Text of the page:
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When it’s okay to be a “coward”

There’s a big story that occurred at the Rio Olympics within the past 24 hours that inspired me to write this post.  I’ll get to the Olympic story later, but I want to bring up a topic I think I’ve mentioned in passing here before about my school days.  I got teased.  A lot.  From elementary right up through my junior year of high school.  Sometimes, that teasing would result in a physical altercation, most often started by the person teasing or bullying me, or by someone who didn’t really give a rat’s behind about me but was just itching to push me out of the hallway, down to the ground, or into a locker.

More often than not, anyone who wasn’t me or the person teasing me would just look the other way or do nothing, not even giving me the benefit of the doubt.  Even a school principal would not look kindly on me.  For just one example, I was in 6th grade, I got into a shoving match with a notorious teaser in our class, who later responded during the lunch line in the cafeteria by grabbing a pepper shaker from the kitchen and throwing pepper into my eyes.  What was more stinging than the pepper was the stern talking-to the principal gave me in his office after the incident, all because I may have provoked him into the shoving incident earlier (or may not have, I don’t remember anymore).  Mom made it worse that evening back at home with her own stern comments of disappointment.

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That street… that spot…

I’ll start this post by stating what may be pretty obvious to you by now:  Twenty sixteen has been one crappy year for everyone, and it’s only July.  I mean, it feels like a non-stop stream of distressing or just plain bad news is hitting us:  Politics (*yuk!*), controversies (*ugh*), those admired by everyone leaving this world (*sob*).  Oh, and not to mention a few tragedies, including those that have occurred of late here in the United States.  I won’t rehash any of the three truly terrible incidents from last week as we all know by now, thanks to the 24-hour news cycle, what happened.  I will say, though, that the acts were truly horrific, that they have aroused passions and raised issues that are hard to ignore, and that they never should have happened the way they did.  (Seriously, must everyone always panic?)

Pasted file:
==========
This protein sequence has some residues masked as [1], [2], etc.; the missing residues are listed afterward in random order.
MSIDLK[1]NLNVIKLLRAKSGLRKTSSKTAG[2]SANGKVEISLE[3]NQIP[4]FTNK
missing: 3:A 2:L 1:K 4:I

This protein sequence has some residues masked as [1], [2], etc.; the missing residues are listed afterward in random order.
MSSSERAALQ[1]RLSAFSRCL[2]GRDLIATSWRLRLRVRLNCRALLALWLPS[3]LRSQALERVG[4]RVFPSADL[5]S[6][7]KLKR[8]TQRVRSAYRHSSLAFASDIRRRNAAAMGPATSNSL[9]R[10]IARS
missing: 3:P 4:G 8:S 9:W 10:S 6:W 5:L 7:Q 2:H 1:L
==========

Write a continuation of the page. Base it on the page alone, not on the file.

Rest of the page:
What I will do in this post is ponder not so much the nature of an event but the spot on which an event occurs.  I’ll start by asking you to do this:  Mentally pick, if you will, any geographic spot you frequently walk/drive/bike/run past on any given day.  The odds are that your mind doesn’t wander too much toward what might have happened in the past on that location.  A billion different things could happen there, really:  Doors opening and closing, friends meeting friends, people helping strangers, kids playing, someone waiting for a bus.

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My first time on a plane

I’ve mentioned on here a couple of times before that I don’t like flying on plans very much.  It’s not like I’ll freak out and hyperventilate the second I board, but more of a feeling where I’m just uncomfortable being cooped up in the cabin at 30,000 feet or whatever the altitude may be.

But that’s not to say I’ve never flown on a plane, and with that I’ll answer this writing prompt about my first airplane experience.  It happened a few months after I graduated from high school, and the destination being… well, let’s say it was a city out West where I needed to go to for a few months to… well, even writing under a feminine alias doesn’t make me comfortable to admit the reason, so let’s dispense for why I was out West for the 4 most difficult months of my life (I will admit that).